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General Discussion 7

Cajun Boudin – What, Where, How

degustateur | Jun 12, 201009:02 AM

Cajun boudin is one of my all time favorite comfort foods. For those not in the know, Cajun boudin is a type of sausage traditionally made from a mixture of pork, rice and seasonings. Its origin and history date back two centuries or more to the Acadians who migrated to Louisiana from France and, later, from Nova Scotia. Though related, Cajun boudin differs greatly from the French boudin blanc and boudin noir.

Today, other non-traditional ingredients such as crawfish, shrimp, chicken and even alligator are sometimes used as a basis in Cajun boudin. Proportions vary significantly as do taste, texture and degree of spiciness. Generally, there are two types of traditional Cajun boudin – white and red (or blood). The red uses essentially the same basic recipe as the white, but incorporates fresh pork blood into the mix. The red version was, in fact, the original Cajun boudin, most prevalent long ago when families traditionally raised and butchered their own hogs.

Cajun boudin is not readily found outside of Louisiana, its home state. Red boudin is all but non-existent, save for a very few sources. I have enjoyed great success and satisfaction over the past 10+ years ordering and receiving boudin from various sources in Louisiana. At first, it was purely by hunt and peck. During the last 5 years or so, my efforts have been greatly aided by the advent of the following websites:

I prefer obtaining my boudin directly from the source, not through intermediaries such as Cajun Grocer, Cajun Supermarket or Louisiana Living. I want it as fresh made as possible. Very few Cajun boudin makers ship their product. Two sources that make a very fine fresh product and who will ship it directly to you at a very reasonable cost are Bourque’s in Port Barre and Poche’s in Breaux Bridge:

If you want to try a specific maker’s boudin or branch out and try a variety of boudin, the UPS Store in Lafayette, Louisiana at (337) 232-2442, will go to the source(s) and procure your boudin for you. They will competently pack it in dry ice inside a nice new, reusable Styrofoam container and ship it to you the very same day for overnight or 2nd day delivery. I have used their services many times with complete satisfaction – somewhat expensive, but worth every penny to me.

The UPS Store performs this service regularly for its customers. Being in Lafayette, often touted as the Cajun boudin capital of the world, they are close to quite a few makers of excellent boudin including Billeaud’s, Chop’s, JD’s, Johnson’s, NuNu’s and Tiny Prudhomme’s among others (see for source info). I have typically had The UPS Store procure two or three different boudins for each shipment. I buy about 40 pounds per year in a single shipment for about $300, usually sometime between Thanksgiving and Christmas. I usually get a few pounds of hog’s head cheese as well (another whole delicious topic).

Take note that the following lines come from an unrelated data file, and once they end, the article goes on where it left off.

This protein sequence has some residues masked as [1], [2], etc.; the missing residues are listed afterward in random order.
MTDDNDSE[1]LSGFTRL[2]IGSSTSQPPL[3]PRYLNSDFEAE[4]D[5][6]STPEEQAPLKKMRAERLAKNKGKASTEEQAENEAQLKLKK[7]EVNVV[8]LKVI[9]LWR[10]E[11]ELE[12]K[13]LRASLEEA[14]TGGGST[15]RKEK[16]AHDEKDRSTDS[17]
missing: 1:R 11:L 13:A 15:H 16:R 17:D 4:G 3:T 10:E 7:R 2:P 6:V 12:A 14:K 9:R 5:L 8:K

The very best commercial boudin I have had (both red and white) is made by the Babineaux brothers, Larry and Rodney at:

Babineaux’s Slaughter House & Meat Market
1019 Babineaux Road
Breaux Bridge, LA 70517
(337) 332-1961 (ask for Larry)

Babineaux’s boudin is made from fresh-slaughtered hogs. The batches that I have bought came from a single hog. Less than a week transpired between the time the hog was slaughtered and the day the boudin arrived at my doorstep. The taste of their boudin is different than that made from processed pork and will vary some depending upon the age, sex and diet of the donor hog. Moreover, Babineaux’s boudin recipe follows age-old traditions and uses the various parts of the hog, including the head (temple, jowl), belly and liver, not just the butt or shoulder as many other current day makers’ recipes do. This results in a very complex, deep, richly flavored umami unfamiliar to many people. Theirs is real, old school boudin as it was meant to be.

After reading and listening to his oral history on The Southern Boudin Trail and seeing his product pictured on The Boudin Link, John Saucier’s boudin remains on my wish list to try. Unfortunately, even The UPS Store doesn’t want to venture that far into the backcountry to procure it for me. Damn! That stuff must really be good. Well, I just may have to trek down there one day and get it myself.

Saucier’s Sausage Kitchen
2064 Saucier Rd.
Mamou, LA 70554
(337) 457-2699

Here’s a link to an article showcasing boudin by both Mr. Saucier and the Babineaux brothers:

A final word. All of the fresh Louisiana boudin that I have purchased was already fully cooked, vacuum-sealed and frozen before shipment. It arrived frozen after overnight delivery or mostly frozen after 2nd day delivery. I have kept both red and white boudin in my freezer for a year or more with little, if any, notable deterioration in quality.

Please share any experiences or insights you may have regarding Cajun boudin, a most unique and delicious comfort food. I just finished a link of Bourque’s for breakfast. Yum!

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